Frances Wu

A gift from the heart

Frances Wu – the first Chinese scholar to receive a doctorate from the School of Social Work – has given the school its first endowed chair. To her, it represents the fulfillment of a dream.

RETIRED MONTEREY PARK social worker Frances Wu, who is the founder and president of the Chinese-American Golden Age Association, has given $1.5 million to fund the first endowed chair in the School of Social Work.
Her gift will establish the Chinese-American Golden Age Association-Dr. Frances Wu Endowed Chair in the school.
“This endowed chair will enable us to give enhanced attention to an important ethnic group in Los Angeles,” said President Steven B. Sample. “In addition, it signifies a milestone in the growing academic stature of the school.”

WU IS USC’S first recipient of a doctoral degree in social work with a specialization in gerontology and administration, and the first Chinese scholar to receive a D.S.W. from the school.
The creation of the endowed chair is a fulfillment of her lifelong efforts to provide programs and services that address the needs of elderly Chinese.
The chair endowed by Wu will build upon her decades of work with the Chinese-American community. Through a program of research and teaching, it will focus on better understanding the needs of elderly Chinese and developing innovative approaches to address issues such as long-term care, assisted living and the integration of health and social services with housing arrangements for the elderly.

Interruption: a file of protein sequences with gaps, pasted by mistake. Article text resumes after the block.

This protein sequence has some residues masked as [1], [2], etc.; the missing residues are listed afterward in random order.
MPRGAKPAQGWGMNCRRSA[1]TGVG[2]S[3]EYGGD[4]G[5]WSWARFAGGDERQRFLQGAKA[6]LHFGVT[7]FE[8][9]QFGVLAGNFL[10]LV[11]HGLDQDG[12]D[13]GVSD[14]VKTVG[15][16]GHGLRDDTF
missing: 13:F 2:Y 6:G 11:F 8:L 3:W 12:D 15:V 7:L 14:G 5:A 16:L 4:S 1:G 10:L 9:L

FRANCES WU'S COMMITTMENT to social welfare began almost 50 years ago in Nanking, China, when she graduated from Ginling College with a bachelor’s degree in sociology and social work. After working in the field of child welfare for several years, she moved to Montreal, where she earned a master’s degree from McGill University, and then to New York City, where she treated emotionally disturbed youth and counseled parents for more than 15 years.
In New York, she spent a considerable amount of time in the Chinese-American community, especially with elderly immigrants, and became painfully aware of their plight.
“They described themselves as deaf and dumb,” she says. “During the 1960s there were no Chinese-language newspapers, television shows or social programs.”
Moved by their plight, she decided to dedicate her life to the elderly Chinese in this country.

SHE RELOCATED TO Southern California in 1971, and went back to school, with the help of a scholarship, at USC – the “oldest person in my class,” she says. Persevering, she earned her D.S.W. in 1974 and began the work that led to the fulfillment of her dream of a comprehensive program of service and care for the elderly. She organized the Chinese-American Golden Age Association, applied for a HUD loan with the help of USC’s Andrus Gerontology Center, and opened the Golden Age Village in Monterey Park in 1980. Since then she has added the Golden Age Manor, a 33-unit condominium complex, and, in 1994, the Golden Age Villas, offering 29 condominiums.
Since 1975, she has made more than 60 gifts to USC and has endowed the Frances Wu Scholarship in the School of Social Work.
“It doesn’t matter how much you give,” said Wu, who was recently awarded the School of Social Work’s Dean’s Award for Outstanding Community Service.
“What’s important is that it comes from your heart.”


 

 


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